The majority of Crimean Tatars are pro-Ukrainian and ready to make temporary sacrifices to liberate themselves from the occupation by Russia. (Image: UNIAN)
The Russian occupation authorities are increasingly repressing the Crimean Tatars, but they cannot take the risk of banning the Crimean Tatar Mejlis because that would constitute “recognition by the Russian side of the most complete failure of their effort to ‘recruit’ the Crimean Tatars” to their side, according to Sergey Krymov.
The Ukrainian journalist says that “the Russian authorities have nothing to offer in opposition to the civic blockade of the Crimea,” and consequently, they have been limited to making “loud declarations” about banning the Mejlis or requiring that journalists under their control not mention it.
But these threats are no more than “a bluff,” Krymov says, because the Russian authorities cannot take the risk of banning the Mejlis lest they call the attention of the entire world to their failure to transform the Crimean Tatars from being pro-Ukrainian to being pro-Russian.
Since the occupation began, Krymov says, the Russian powers that be there have tried to pursue two “mutually exclusive” approaches. On the one hand, they have cracked down on the Crimean Tatars for their support of Ukraine; but on the other, they have sought to create structures “which could replace the organs of national self-determination of the Crimean Tatars.
At first, he continues, the Kremlin treated the Crimean Tatar “’question’” as a secondary one, but the consistent pro-Ukrainian position of the Crimean Tatar leadership forced Moscow to change its view. The Russian authorities “perfectly well understand that only the Crimean Tatars, the Karaims, and the Krymchaks have the right to self-determination on the peninsula.”
And they understand, he continues, that “the mythical ‘people of Crimea,’ to which Russian diplomacy refers exists only in the imagination of Lavrov and Churkin. On the peninsula live Crimean Russians, Ukrainians and representatives of other nationalities who already have achieved self-determination and formed their own states beyond the borders of Crimea.”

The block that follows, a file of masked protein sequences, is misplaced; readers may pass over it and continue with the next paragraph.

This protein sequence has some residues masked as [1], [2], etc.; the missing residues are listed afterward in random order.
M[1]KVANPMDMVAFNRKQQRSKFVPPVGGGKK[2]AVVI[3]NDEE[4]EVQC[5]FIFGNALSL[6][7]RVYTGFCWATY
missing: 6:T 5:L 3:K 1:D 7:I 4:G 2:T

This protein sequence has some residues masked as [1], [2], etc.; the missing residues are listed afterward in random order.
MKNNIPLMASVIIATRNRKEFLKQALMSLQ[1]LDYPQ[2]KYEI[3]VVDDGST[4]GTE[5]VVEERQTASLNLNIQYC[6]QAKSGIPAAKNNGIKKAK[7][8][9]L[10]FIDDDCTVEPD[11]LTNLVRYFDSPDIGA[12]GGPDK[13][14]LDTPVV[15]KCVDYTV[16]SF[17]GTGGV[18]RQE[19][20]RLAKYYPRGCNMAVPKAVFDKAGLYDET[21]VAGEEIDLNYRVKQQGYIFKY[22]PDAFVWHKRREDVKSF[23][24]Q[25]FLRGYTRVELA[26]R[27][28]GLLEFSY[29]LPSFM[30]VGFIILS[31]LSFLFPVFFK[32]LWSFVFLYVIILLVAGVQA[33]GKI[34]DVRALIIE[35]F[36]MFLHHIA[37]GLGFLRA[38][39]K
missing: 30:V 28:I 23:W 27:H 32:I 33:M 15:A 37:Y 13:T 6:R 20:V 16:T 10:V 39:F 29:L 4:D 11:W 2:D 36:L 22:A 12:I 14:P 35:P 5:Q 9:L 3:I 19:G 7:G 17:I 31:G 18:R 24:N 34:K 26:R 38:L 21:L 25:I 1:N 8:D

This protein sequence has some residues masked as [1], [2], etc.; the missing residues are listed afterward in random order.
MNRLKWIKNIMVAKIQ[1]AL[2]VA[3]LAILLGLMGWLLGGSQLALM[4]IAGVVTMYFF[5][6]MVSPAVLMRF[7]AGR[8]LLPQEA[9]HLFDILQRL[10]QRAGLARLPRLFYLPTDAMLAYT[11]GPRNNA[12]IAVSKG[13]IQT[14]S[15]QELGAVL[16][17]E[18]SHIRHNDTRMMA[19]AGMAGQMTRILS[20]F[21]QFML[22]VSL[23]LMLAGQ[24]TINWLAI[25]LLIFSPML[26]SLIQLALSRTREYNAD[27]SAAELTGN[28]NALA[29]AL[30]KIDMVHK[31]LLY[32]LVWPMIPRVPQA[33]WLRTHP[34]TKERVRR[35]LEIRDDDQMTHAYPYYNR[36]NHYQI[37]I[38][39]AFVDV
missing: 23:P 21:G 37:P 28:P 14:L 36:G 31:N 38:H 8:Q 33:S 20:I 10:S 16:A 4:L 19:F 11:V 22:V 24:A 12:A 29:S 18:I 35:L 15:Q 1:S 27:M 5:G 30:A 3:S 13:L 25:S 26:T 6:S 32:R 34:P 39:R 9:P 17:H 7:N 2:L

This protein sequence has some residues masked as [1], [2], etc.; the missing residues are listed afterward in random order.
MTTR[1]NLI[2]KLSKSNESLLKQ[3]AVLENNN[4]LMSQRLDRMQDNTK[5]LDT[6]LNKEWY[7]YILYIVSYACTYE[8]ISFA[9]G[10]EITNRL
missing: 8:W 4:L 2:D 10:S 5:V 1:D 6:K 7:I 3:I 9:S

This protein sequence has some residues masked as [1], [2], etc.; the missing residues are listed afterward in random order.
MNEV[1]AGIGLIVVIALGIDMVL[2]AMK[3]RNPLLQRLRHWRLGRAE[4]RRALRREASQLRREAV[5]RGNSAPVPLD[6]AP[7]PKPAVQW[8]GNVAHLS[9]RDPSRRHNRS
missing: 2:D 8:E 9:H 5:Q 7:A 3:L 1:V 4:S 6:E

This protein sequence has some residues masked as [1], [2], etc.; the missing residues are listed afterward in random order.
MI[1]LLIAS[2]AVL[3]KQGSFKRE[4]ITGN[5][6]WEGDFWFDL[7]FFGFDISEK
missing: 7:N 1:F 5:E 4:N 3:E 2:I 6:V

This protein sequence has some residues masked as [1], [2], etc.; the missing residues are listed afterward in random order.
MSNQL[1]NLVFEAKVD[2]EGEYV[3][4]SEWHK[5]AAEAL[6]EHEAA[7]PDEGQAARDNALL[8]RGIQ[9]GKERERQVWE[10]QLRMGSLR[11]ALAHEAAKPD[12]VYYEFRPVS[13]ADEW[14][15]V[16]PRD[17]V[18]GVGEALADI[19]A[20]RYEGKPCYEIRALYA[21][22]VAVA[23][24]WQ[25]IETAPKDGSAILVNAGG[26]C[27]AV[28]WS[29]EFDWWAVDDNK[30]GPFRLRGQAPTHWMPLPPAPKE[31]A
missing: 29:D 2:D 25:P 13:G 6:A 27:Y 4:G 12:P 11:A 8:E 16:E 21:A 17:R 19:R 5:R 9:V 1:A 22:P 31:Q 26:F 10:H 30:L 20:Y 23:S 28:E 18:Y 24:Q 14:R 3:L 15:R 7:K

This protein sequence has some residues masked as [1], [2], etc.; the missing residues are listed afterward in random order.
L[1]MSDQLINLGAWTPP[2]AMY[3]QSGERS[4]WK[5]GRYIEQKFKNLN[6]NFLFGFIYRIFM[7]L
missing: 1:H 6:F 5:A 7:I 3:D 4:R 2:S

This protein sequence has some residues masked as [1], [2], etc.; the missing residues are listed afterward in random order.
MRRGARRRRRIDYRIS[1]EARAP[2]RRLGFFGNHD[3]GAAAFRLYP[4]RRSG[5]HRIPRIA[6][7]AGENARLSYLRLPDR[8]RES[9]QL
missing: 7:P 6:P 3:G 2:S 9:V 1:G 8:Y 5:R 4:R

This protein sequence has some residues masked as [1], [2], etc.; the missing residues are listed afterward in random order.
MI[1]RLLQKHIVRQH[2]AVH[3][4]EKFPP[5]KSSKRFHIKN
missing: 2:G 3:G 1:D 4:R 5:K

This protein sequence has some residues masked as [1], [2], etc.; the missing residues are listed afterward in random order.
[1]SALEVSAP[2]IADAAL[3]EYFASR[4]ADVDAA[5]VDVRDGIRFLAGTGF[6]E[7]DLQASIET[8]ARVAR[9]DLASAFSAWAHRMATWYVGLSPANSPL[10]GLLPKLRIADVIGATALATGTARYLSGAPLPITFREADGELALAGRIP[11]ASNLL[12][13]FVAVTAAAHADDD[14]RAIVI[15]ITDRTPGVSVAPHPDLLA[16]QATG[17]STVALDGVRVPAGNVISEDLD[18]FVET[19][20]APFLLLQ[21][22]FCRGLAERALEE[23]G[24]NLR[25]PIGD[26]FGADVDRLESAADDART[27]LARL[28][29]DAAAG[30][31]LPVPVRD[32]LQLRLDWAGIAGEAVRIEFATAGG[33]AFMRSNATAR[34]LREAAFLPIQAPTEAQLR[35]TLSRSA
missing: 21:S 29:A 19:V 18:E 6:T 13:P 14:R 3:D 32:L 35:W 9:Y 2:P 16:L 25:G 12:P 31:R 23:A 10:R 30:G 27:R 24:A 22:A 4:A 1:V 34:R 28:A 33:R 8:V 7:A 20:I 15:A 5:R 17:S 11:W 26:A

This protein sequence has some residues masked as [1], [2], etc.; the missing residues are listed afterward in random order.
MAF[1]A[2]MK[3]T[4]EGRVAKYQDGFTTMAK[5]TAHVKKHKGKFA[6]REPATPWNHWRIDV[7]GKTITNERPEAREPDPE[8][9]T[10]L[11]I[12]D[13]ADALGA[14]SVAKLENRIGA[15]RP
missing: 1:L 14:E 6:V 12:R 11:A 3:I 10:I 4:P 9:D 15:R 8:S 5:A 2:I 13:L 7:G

The Kremlin’s efforts to invoke Kosovo as a precedent “have not basis,” the journalist says. That land “separated from Serbia but was not joined to Albania. The West approved the redrawing of Serbian borders because Albanians in Kosovo were threatened with mass destruction.”
Following the Russian Anschluss, the Crimean Tatars were “under threat of ethnic cleansing” from “’the little green men,’ Russian ‘Cossack’ bands, criminals, ‘Putin tourists,’” and so on. And they were truly afraid of what might happen. But they did not gain self-determination: instead, their land was illegally annexed by Russia.
The occupiers encouraged local people to denounce them for “treason” and to think that they could take Crimean Tatar property after a new deportation. Some Crimean Tatars were killed or kidnapped, “but the Russian ‘law enforcement organs’ only imitated investigations” and thus provided protection to those responsible.
But at the same time the occupation authorities were doing this, Krymov writes, Moscow needed to find some Crimean Tatars who could declare that they were happy with the new order, something that they recognized would require them to take the Kurultay and the Mejlis “under Russian control,” something they have pursued ever since.
Moscow’s agents used all their usual tactics – including bribery, fear and blackmail – to achieve that, but they have failed even when it appeared that in particular cases they might succeed, Krymov says.
First the Russian occupiers placed their bets on Remzi Ilyasov, who believed that he should have won the elections for head of the Mejlis in the fall of 2013. Russian emissaries “played on his personal ambitions and complexes” and encouraged him to view Chubarov as a usurper and to see himself as the true leader of the Crimean Tatars.
Ilyasov agreed to become vice speaker in the occupation’s state council, but the bet on him “also failed,” Krymov says. His “collaborationist ‘Crimea’ movement does not enjoy popularity among the people” and generally refuse to have anything to do with him, even refusing to sit with him at one table at weddings and other celebrations.
“Sources in Crimea report,” Krymov continues, “that the occupiers then began to carry out ‘Plan B’” which involved putting Crimean Mufti Emirali Ablayev “into active play.” They did so by threatening him with the loss of his position unless he went along. He agreed to play but only lost authority among the Crimean Tatars as a result.
At present, the Ukrainian journalist says, “no more than ten to fifteen percent” of Crimean Tatars on the peninsula are on the Russian side. “the larger part of the people–as before–is oriented toward Ukraine and is ready to suffer temporary difficulties in the interests of liberation.”
Consequently, he concludes, the Russian “’authorities’ cannot without political harm to themselves officially liquidate the organs of national self-administration of the Crimean Tatars.” But unfortunately, that does not mean that they cannot unleash new waves of repression against that community.
Indeed, “if the blockade of the occupied peninsula gathers force and Crimea is ‘cut off’ from Ukrainian electricity, then the [Russian] gauleiters will try to control the anger of the plebeians under their control by directing it at the Crimean Tatars.” That is the biggest threat to them now.